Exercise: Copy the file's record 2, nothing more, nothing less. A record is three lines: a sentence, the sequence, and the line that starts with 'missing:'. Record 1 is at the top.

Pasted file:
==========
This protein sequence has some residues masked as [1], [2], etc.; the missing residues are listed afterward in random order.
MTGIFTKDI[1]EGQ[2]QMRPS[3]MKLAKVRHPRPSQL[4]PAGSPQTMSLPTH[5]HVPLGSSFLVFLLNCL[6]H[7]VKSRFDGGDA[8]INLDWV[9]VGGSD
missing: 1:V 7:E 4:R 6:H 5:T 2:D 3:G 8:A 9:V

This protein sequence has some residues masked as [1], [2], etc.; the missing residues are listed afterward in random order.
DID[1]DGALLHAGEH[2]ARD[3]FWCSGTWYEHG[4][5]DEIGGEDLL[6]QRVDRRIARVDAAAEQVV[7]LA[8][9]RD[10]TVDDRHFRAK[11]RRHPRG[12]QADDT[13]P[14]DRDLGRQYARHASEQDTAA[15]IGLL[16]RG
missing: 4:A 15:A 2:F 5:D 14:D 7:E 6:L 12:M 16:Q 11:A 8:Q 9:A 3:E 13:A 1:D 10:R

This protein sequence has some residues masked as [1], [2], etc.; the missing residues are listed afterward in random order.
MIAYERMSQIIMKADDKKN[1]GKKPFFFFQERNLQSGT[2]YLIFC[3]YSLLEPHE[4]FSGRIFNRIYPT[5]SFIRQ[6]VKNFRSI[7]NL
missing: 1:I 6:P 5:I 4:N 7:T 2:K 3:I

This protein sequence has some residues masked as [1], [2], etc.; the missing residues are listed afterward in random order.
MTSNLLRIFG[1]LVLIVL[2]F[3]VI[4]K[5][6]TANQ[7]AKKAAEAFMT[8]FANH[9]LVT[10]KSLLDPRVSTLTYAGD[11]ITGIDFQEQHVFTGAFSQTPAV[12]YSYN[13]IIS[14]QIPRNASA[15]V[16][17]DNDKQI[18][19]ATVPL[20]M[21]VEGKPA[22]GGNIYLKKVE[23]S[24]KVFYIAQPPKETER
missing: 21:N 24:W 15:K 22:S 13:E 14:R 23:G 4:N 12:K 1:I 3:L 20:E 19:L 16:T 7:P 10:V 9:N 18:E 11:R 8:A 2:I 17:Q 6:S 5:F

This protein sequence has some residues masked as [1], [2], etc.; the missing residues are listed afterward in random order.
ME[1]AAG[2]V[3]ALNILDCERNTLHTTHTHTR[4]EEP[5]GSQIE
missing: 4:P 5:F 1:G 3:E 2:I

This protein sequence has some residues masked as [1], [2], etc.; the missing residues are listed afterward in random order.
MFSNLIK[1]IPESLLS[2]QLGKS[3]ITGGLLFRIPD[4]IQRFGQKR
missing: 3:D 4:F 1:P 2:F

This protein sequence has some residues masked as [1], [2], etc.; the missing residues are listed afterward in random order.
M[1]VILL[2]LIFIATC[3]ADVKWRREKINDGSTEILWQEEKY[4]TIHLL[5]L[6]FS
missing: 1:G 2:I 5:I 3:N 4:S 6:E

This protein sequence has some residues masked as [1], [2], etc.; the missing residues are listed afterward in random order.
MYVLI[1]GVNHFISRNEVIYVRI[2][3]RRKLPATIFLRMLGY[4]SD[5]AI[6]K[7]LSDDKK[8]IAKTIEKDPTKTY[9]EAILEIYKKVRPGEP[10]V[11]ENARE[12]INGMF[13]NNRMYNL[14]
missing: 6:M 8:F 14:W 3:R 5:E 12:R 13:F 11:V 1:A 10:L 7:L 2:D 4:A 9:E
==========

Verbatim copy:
This protein sequence has some residues masked as [1], [2], etc.; the missing residues are listed afterward in random order.
DID[1]DGALLHAGEH[2]ARD[3]FWCSGTWYEHG[4][5]DEIGGEDLL[6]QRVDRRIARVDAAAEQVV[7]LA[8][9]RD[10]TVDDRHFRAK[11]RRHPRG[12]QADDT[13]P[14]DRDLGRQYARHASEQDTAA[15]IGLL[16]RG
missing: 4:A 15:A 2:F 5:D 14:D 7:E 6:L 12:M 16:Q 11:A 8:Q 9:A 3:E 13:A 1:D 10:R